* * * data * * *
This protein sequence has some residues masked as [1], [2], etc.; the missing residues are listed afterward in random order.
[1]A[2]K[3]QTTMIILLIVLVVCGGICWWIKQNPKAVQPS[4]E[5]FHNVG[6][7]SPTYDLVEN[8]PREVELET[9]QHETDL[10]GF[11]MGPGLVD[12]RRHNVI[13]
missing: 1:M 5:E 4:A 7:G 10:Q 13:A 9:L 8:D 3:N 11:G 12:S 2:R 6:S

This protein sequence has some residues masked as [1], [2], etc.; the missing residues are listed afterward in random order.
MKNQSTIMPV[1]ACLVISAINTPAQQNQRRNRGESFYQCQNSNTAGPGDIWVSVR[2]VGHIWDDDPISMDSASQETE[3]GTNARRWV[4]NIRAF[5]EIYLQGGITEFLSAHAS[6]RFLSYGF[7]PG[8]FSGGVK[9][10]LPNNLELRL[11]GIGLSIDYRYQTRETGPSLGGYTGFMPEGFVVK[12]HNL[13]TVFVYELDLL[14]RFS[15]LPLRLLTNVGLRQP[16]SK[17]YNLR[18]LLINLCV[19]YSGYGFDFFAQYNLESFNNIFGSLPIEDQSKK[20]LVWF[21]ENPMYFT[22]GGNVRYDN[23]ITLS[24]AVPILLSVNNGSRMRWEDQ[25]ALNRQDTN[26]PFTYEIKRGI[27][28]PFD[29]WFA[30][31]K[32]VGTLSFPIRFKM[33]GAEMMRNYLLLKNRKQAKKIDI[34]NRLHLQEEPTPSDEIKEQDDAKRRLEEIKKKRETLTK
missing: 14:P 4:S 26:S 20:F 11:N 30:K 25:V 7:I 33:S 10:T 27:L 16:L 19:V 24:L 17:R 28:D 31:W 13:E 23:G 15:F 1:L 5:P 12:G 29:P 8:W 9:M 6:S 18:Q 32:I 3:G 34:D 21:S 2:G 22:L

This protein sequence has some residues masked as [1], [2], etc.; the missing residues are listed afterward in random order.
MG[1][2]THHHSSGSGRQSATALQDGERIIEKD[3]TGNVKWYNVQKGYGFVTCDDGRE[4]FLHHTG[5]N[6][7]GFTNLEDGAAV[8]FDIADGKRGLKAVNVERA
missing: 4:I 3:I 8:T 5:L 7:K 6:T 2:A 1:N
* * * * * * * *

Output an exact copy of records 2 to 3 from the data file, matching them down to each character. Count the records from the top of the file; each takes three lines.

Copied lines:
This protein sequence has some residues masked as [1], [2], etc.; the missing residues are listed afterward in random order.
MKNQSTIMPV[1]ACLVISAINTPAQQNQRRNRGESFYQCQNSNTAGPGDIWVSVR[2]VGHIWDDDPISMDSASQETE[3]GTNARRWV[4]NIRAF[5]EIYLQGGITEFLSAHAS[6]RFLSYGF[7]PG[8]FSGGVK[9][10]LPNNLELRL[11]GIGLSIDYRYQTRETGPSLGGYTGFMPEGFVVK[12]HNL[13]TVFVYELDLL[14]RFS[15]LPLRLLTNVGLRQP[16]SK[17]YNLR[18]LLINLCV[19]YSGYGFDFFAQYNLESFNNIFGSLPIEDQSKK[20]LVWF[21]ENPMYFT[22]GGNVRYDN[23]ITLS[24]AVPILLSVNNGSRMRWEDQ[25]ALNRQDTN[26]PFTYEIKRGI[27][28]PFD[29]WFA[30][31]K[32]VGTLSFPIRFKM[33]GAEMMRNYLLLKNRKQAKKIDI[34]NRLHLQEEPTPSDEIKEQDDAKRRLEEIKKKRETLTK
missing: 14:P 4:S 26:S 20:F 11:N 30:K 25:V 7:I 33:S 10:T 27:L 16:L 19:V 24:L 17:R 28:D 31:W 13:E 23:G 15:F 1:L 5:P 12:G 29:P 8:W 9:M 6:S 18:Q 32:I 3:G 34:D 21:S 2:G 22:L

This protein sequence has some residues masked as [1], [2], etc.; the missing residues are listed afterward in random order.
MG[1][2]THHHSSGSGRQSATALQDGERIIEKD[3]TGNVKWYNVQKGYGFVTCDDGRE[4]FLHHTG[5]N[6][7]GFTNLEDGAAV[8]FDIADGKRGLKAVNVERA
missing: 4:I 3:I 8:T 5:L 7:K 6:T 2:A 1:N